Six Ways To Be Prepared For Emergencies This Holiday Season

Christmas tree fires, electrical socket overloads, cooking disasters, and other such emergencies are incredibly rare this time of year, but the overall statistics provide very little comfort to families touched by these mishaps. As preparations for holiday parties enter their final phases, take a few moments to be ready for the unexpected.

Following these tips should chase some of the few remaining shadows from your mind, giving you the extra peace of mind you need to truly enjoy the time with family and friends.

Keep a First Aid Kit

Any time of year, no home or business should be without a good emergency kit. There is no reason to settle for a bulky and poorly-organized kit that has little more than a few Band-Aids and some rubbing alcohol. The best sets are portable, well-organized, and well-stocked with several dozen items. Smaller kits are great for home or office use where help is close at hand; for hiking trips and other excursions, a slightly larger kit may be a good idea. Keep some other emergency supplies, like a flashlight, fire extinguisher, and some of the other things on this list, close to the first aid kit.

Learn Some Skills

Almost anyone can affix a Band-Aid or strike a match, but some of the other items in a preparedness kit require a little training. Watch a quick YouTube video on proper fire extinguisher usage and familiarize yourself with the one in your home, consider learning or refreshing basic CPR skills, and locate utility shut-off valves. At the office, appoint yourself as the emergency response person, because more than likely, no one else will accept that mantle.

Rehearse Evacuation Plans

This step is particularly important with regard to office parties because emergency evacuations are not that uncommon and many of the people at these events have absolutely no idea where the emergency doors, stairs, and other exits are located. Be especially mindful of children, seniors, and other individuals with special needs. If the group is especially large, appoint a few group leaders to point people in the right direction and assure them that someone is looking after them.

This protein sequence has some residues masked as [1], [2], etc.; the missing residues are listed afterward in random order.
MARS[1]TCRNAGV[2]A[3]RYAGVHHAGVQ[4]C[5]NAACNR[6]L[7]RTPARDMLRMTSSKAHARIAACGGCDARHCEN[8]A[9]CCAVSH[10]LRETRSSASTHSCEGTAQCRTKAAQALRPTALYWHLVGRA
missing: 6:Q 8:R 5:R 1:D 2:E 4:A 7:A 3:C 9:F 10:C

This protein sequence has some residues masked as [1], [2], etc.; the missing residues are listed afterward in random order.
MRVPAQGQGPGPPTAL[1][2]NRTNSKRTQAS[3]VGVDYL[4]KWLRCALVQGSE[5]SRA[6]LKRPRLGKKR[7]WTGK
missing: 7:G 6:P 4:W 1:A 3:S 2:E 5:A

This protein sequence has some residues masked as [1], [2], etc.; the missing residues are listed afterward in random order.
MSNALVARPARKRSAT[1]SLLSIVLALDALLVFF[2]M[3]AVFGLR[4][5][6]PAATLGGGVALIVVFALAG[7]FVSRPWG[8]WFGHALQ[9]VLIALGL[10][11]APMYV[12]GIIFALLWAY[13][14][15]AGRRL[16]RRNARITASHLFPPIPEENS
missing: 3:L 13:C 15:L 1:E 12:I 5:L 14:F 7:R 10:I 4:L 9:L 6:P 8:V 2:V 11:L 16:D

Have a Communication Plan

Assume that cell phone and Wi-Fi service will be unavailable in the wake of an emergency. Since it may be simpler to place long distance calls in these situations, designate an out-of-town contact person. After you take a headcount, make an “everyone is all right” phone call. If cell phones and computers are working, that’s just an unexpected bonus, so do not depend on these forms of communication.

Use Cell Phone Alerts

Yes, cell phone alerts are annoying, especially when they overwhelm the phone’s silent mode at the most inopportune time. But these government alerts are also the best way to receive reliable information before, during, and after an emergency. Over-the-air broadcast signals are less likely to be affected by a disaster, so tune into local TV or NOAA weather radio as appropriate.

Be Ready to Help

If you have taken most or all of these steps, you may be the only person in your neighborhood who is even remotely ready for a local or regional disaster. The next step is to look beyond the walls of your home or office and see how you can be ready to assist others who either weren’t ready or suffered loss. The Red Cross and other agencies have many opportunities in many capacities, and they almost never say no to people who want to help.

Have a wonderful holiday season, however, you choose to celebrate it, and carve out a few moments for thoughtful emergency preparation because the small investment of time can make a big difference.

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